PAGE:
One nice feature of the humble toothbrush is that the plastic handle can be broken, either to remove the head to use just the handle, or to make the handle shorter. With gentle pressure and even low heat, the handle can also be bent into a more convenient shape. The bristles can be trimmed to form a stiffer brush or even removed entirely.
Break the handle to about 3" and use as a fingernail cleaner.
Hang in the shower for scrubbing nails and feet. Make sure to clean (and disinfect) it between uses, or various nastiness can grow on it.
If the bristles are cut off, a toothbrush can be filed down with concrete and sandpaper to a surprisingly sharp point or blade, to make an awl or a scraping tool. An old toothbrush can really come in handy in a variety of settings:
In the garage:
- General cleaner
- Clean grease, oil and tar from car parts
- Clean dirt from garden tools and apply used motor oil as protectant
- Clean rusty items
- Car detailing: either inside or out
- Bike chain and gear cleaner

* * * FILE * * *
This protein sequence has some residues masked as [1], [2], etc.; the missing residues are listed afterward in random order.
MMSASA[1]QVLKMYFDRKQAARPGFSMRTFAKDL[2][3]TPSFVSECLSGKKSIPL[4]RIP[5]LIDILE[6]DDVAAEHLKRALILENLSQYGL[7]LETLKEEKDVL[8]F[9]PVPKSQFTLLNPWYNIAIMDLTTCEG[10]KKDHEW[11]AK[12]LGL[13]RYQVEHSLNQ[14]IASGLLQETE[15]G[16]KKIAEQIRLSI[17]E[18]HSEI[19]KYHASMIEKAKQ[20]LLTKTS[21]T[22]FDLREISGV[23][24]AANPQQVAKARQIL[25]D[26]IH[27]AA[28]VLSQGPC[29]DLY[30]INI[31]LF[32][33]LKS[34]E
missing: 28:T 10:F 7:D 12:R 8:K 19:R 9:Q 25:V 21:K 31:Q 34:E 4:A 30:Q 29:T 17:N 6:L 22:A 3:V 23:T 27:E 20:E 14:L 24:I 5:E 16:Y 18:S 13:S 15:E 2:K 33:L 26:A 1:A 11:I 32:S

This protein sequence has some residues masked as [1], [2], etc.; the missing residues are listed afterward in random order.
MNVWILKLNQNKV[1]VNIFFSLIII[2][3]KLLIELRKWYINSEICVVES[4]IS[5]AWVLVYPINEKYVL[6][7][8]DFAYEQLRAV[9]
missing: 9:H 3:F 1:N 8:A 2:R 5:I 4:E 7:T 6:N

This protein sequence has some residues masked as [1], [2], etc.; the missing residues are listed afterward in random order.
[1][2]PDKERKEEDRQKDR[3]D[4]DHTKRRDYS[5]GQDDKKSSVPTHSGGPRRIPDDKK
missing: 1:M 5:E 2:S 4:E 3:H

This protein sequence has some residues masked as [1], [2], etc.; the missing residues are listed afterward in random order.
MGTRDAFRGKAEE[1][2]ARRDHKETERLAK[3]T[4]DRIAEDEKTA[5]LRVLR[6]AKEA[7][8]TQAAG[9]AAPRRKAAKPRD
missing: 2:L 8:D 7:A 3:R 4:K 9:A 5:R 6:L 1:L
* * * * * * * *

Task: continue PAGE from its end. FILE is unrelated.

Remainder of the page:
- Clean power tools such as jigsaws and Sawzalls™
- Brush the dust and debris from shop vacuum cleaners
- Use as applicator for pipe thread sealant
- Spread wood glue
- Glue sand to bristles, use as wire brush
- Break and bend the handle away from the bristles to better scrub permanent coffee filters or the coffee filter basket
- Use with baking soda for general cleaning, and also the grooves in a George Foreman grill
- Clean fruits and vegetables from the garden or grocery
- Painting and paint preparation
- Ceiling fan duster
- Laundry stain scrubber
- Grout scrubber
- Doggy toothbrush
- Handle for steel wool, cotton ball, cloth
Cleaning combs and brushes, bottles, jewelry, shoes, sliding door tracks, toys, window crevices, screens, toilets, faucets, etc. [using different brushes, obviously]. Use as an eyebrow brush.